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The Fundamental Truths of Trust: Part 2 of 5

Building trust is a crucial step that is often overlooked during the process of building relationships. As we move forward in our discussion surrounding trust, we seek to discover how trust is created and what some of the fundamental truths of trust are.

In our last post, we learned about the first and second Fundamental Truths of Trust. As a reminder,

      • Trust requires trusting and being trusted
      • Trust is personal

      • Today we will introduce the third and fourth elements as we continue to break down how trust is built and why it plays such a crucial role in our daily lives.

        Fundamental Truth #3: Trust is About Relationships


        The idea that trust is about relationships seems obvious. In the world we live in today however, many people slip too easily into self-absorption by focusing in ways that takes their attention away from the person they seek to gain trust from. No one has ever heard of a solitary trusted advisor – the term itself implies a relationship.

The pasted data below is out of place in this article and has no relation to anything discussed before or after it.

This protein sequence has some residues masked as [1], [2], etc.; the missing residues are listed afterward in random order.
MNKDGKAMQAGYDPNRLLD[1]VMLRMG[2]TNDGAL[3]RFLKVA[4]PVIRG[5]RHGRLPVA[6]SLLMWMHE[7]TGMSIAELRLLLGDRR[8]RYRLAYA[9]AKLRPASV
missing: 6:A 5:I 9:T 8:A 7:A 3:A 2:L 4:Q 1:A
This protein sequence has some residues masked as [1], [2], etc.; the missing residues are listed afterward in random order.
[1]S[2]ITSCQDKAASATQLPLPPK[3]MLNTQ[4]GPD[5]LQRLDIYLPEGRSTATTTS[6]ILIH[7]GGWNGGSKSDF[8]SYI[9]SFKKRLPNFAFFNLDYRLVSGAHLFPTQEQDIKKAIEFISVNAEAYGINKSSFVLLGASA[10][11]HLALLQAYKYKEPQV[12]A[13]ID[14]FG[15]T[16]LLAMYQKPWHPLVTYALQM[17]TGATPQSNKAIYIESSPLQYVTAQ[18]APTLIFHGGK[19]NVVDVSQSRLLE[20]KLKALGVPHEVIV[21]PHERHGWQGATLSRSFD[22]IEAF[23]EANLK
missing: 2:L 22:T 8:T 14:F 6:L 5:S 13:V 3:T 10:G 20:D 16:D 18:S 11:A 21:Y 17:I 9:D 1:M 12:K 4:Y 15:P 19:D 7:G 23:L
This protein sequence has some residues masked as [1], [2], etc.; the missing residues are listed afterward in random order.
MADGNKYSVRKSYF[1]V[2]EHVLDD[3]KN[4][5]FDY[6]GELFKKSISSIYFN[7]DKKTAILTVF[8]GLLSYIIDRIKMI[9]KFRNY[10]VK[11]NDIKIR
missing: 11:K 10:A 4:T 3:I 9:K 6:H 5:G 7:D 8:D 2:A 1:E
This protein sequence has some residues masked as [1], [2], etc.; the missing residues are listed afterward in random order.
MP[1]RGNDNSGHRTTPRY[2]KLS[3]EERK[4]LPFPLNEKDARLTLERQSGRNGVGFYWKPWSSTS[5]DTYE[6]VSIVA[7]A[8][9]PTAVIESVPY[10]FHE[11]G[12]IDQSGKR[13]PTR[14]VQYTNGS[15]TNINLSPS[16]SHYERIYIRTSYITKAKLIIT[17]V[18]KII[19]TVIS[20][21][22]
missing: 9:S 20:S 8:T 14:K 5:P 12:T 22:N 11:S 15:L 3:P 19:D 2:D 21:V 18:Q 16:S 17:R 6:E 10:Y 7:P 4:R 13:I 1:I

One of the major factors influencing trustworthiness is the issue of whether or not you are self-focused or other-focused. A good phrase to keep front of mind is, “It’s not about you”. If you remember that, then you will have no trouble remembering trust is about relationships.


        Fundamental Truth #4: Trust is Created in Interactions


        Although helpful, social media, great marketing programs and presentations will not propel you to the trusted advisory category. Trust is created in your exchanges with others – especially one on one. This requires mastering the art of conversation, which you will learn to do using the Trust Creation Process (see here): Engage, Listen, Frame, Envision and Commit.

        It may seem as if some of the Fundamental Truths of Trust are obvious, but you might be surprised by how many people are unaware of the important role trust plays in our everyday exchanges.


        By educating yourself on the 10 Truths, you will be sure to lay the foundation for a successful path to building trust in relationships.

        (This information is based on Chapter 1 in “The Trusted Advisor Fieldbook” written by Charles H. Green and Andrea P. Howe.)